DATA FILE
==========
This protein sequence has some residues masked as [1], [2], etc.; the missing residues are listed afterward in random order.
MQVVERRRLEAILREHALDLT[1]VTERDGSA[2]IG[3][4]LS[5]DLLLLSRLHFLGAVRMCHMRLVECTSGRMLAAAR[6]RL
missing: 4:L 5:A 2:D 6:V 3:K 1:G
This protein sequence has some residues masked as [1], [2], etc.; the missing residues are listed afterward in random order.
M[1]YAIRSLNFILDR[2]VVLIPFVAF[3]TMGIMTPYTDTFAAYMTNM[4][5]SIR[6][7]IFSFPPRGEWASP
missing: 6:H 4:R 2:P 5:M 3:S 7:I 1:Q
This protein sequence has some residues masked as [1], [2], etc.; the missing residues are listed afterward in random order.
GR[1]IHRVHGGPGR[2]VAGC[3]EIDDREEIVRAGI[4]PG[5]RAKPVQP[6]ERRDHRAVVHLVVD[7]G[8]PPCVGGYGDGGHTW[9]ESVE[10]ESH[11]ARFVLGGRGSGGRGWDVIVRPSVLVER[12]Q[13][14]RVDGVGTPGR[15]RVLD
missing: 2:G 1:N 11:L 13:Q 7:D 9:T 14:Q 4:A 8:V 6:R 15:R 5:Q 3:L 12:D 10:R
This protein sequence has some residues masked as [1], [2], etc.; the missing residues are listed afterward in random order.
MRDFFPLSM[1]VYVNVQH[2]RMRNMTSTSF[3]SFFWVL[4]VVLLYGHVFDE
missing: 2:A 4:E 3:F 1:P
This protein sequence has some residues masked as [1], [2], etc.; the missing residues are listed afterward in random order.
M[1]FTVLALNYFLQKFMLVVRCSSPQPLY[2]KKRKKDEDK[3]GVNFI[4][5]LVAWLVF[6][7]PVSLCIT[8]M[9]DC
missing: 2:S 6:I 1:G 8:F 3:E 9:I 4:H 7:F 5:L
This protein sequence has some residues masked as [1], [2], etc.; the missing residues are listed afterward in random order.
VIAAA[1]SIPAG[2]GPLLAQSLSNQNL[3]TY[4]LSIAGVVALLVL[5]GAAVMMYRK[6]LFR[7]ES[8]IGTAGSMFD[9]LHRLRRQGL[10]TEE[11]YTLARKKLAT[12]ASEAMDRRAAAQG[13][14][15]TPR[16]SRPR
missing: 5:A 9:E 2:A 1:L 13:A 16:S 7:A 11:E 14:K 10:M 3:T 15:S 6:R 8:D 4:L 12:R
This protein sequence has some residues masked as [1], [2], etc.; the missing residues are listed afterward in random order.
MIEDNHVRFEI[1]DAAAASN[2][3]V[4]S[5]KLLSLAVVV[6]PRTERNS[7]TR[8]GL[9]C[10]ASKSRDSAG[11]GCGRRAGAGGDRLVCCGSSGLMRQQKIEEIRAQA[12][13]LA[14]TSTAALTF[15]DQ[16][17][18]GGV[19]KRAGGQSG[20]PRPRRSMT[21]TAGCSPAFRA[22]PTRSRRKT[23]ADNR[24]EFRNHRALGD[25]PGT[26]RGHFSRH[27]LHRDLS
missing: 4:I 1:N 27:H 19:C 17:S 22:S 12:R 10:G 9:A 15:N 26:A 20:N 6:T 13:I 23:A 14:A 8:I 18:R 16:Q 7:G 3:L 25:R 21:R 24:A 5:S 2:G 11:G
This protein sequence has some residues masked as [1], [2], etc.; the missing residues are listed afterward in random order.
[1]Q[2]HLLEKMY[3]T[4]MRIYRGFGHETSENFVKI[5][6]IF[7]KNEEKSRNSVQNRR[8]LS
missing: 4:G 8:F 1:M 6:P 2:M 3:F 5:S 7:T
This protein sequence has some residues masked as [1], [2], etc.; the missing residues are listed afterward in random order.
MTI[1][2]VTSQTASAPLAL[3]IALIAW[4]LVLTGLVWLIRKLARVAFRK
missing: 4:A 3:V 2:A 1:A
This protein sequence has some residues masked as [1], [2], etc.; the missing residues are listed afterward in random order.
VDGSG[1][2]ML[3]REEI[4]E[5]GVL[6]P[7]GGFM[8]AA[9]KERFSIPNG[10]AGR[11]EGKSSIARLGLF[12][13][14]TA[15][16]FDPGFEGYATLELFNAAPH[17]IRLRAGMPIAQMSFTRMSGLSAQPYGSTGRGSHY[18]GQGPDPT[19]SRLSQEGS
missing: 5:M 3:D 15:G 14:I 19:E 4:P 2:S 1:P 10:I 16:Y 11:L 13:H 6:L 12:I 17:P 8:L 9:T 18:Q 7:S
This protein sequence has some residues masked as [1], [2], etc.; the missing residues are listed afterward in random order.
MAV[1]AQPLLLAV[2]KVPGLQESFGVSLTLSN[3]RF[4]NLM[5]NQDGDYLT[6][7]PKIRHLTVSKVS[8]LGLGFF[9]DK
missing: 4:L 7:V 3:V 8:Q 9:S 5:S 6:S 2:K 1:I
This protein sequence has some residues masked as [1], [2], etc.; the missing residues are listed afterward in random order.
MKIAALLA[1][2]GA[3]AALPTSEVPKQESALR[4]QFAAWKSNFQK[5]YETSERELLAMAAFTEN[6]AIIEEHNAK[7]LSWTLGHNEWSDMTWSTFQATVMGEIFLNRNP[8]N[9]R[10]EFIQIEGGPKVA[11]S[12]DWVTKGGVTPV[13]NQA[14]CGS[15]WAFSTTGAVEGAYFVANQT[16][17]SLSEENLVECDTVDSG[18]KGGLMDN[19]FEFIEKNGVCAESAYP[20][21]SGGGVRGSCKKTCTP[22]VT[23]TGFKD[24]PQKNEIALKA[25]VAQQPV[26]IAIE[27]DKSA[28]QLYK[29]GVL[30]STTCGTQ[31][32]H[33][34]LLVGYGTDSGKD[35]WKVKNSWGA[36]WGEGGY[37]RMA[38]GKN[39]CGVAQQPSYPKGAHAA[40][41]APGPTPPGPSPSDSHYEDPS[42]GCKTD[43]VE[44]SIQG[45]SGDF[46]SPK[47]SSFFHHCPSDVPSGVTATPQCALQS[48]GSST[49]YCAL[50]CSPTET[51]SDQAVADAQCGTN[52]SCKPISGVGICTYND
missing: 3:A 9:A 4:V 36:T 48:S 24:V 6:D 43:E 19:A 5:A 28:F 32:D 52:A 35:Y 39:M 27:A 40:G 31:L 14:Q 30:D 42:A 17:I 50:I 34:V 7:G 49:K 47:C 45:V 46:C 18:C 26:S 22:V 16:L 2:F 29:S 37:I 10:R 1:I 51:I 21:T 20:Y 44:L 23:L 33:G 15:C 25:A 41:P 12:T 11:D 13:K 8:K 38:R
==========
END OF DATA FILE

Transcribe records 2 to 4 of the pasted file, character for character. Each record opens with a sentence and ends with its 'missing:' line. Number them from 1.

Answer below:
This protein sequence has some residues masked as [1], [2], etc.; the missing residues are listed afterward in random order.
M[1]YAIRSLNFILDR[2]VVLIPFVAF[3]TMGIMTPYTDTFAAYMTNM[4][5]SIR[6][7]IFSFPPRGEWASP
missing: 6:H 4:R 2:P 5:M 3:S 7:I 1:Q
This protein sequence has some residues masked as [1], [2], etc.; the missing residues are listed afterward in random order.
GR[1]IHRVHGGPGR[2]VAGC[3]EIDDREEIVRAGI[4]PG[5]RAKPVQP[6]ERRDHRAVVHLVVD[7]G[8]PPCVGGYGDGGHTW[9]ESVE[10]ESH[11]ARFVLGGRGSGGRGWDVIVRPSVLVER[12]Q[13][14]RVDGVGTPGR[15]RVLD
missing: 2:G 1:N 11:L 13:Q 7:D 9:T 14:Q 4:A 8:V 6:R 15:R 5:Q 3:L 12:D 10:R
This protein sequence has some residues masked as [1], [2], etc.; the missing residues are listed afterward in random order.
MRDFFPLSM[1]VYVNVQH[2]RMRNMTSTSF[3]SFFWVL[4]VVLLYGHVFDE
missing: 2:A 4:E 3:F 1:P